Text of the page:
To prove :B = C.
Construction : Draw AD the bisector of A. AD meets BC at D.
Proof :

Hence, proved.

COROLLARY : Each angle of an equilateral triangle is of 60°.

Given : ΔABC is an equilateral triangle.
To prove : A = B = C = 60°.
Proof :

THEOREM-4 : The sides opposite to equal angles of a triangle are equal.
Given :
ΔABC in which B = C.

To prove : AB = AC.
Proof :

Hence, proved.

Ex.10 In the adjoining fig, find the value of x.

Sol. We have,

But CD = CA ⇒ CAD = ADC            [s opposite to equal sides of a Δ are equal]

Now, ADC = ABD + DAB [Ext.  of a Δ = sum of int. opp. s]

The document Chapter 7 - Triangles, Solved Examples, Class 9, Maths | Extra Documents & Tests for Class 9 is a part of the Class 9 Course Extra Documents & Tests for Class 9.
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## Extra Documents & Tests for Class 9

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## FAQs on Chapter 7 - Triangles, Solved Examples, Class 9, Maths - Extra Documents & Tests for Class 9

 1. What are the different types of triangles?
Ans. There are three types of triangles based on their sides- Equilateral, Isosceles and Scalene. There are also three types of triangles based on their angles- Acute, Right-angled, and Obtuse.
 2. How do we find the area of a triangle?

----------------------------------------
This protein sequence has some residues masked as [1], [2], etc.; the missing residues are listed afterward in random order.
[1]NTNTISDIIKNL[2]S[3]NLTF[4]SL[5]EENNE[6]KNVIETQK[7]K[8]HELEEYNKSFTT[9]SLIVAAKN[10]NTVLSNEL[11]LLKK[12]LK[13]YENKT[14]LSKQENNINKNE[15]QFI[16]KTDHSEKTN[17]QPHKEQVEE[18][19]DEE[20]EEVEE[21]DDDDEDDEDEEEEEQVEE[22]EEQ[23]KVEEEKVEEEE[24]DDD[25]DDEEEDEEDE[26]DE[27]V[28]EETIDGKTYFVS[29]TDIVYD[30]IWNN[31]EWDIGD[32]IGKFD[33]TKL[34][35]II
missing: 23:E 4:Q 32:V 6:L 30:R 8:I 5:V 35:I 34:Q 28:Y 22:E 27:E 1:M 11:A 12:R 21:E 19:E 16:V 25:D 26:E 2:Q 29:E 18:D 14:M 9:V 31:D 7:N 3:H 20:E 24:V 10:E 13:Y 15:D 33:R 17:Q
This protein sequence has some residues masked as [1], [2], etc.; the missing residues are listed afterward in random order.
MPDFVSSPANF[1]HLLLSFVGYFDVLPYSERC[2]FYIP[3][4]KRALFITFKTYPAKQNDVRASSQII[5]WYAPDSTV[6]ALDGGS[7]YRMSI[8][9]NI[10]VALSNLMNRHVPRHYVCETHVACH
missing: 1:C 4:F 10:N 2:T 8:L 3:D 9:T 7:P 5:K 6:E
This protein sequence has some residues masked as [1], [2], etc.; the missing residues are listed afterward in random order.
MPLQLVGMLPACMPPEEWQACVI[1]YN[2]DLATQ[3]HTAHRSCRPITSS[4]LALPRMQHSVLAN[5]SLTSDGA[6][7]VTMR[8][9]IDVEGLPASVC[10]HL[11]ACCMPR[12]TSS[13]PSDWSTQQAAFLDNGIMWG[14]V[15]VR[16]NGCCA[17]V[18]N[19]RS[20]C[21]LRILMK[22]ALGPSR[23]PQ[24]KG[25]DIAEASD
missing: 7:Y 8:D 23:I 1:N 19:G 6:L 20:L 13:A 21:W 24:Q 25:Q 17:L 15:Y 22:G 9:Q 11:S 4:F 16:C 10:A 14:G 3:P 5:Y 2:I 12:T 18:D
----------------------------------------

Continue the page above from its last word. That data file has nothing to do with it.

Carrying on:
Ans. The area of a triangle is calculated by the formula, Area = 1/2 × base × height, where base is the length of the base of the triangle and height is the perpendicular distance from the base to the opposite vertex.
 3. How do we find the perimeter of a triangle?
Ans. The perimeter of a triangle is calculated by adding the lengths of its three sides.
 4. What is Pythagoras theorem?
Ans. Pythagoras theorem states that in a right-angled triangle, the square of the length of the hypotenuse (the side opposite the right angle) is equal to the sum of the squares of the other two sides.
 5. How do we determine if two triangles are congruent?
Ans. Two triangles are congruent if all three sides and all three angles of one triangle are equal to the corresponding sides and angles of the other triangle. We can use the congruency rules like SSS (side-side-side), SAS (side-angle-side), ASA (angle-side-angle), RHS (right angle-hypotenuse-side) to prove the congruency of two triangles.

## Extra Documents & Tests for Class 9

1 videos|228 docs|21 tests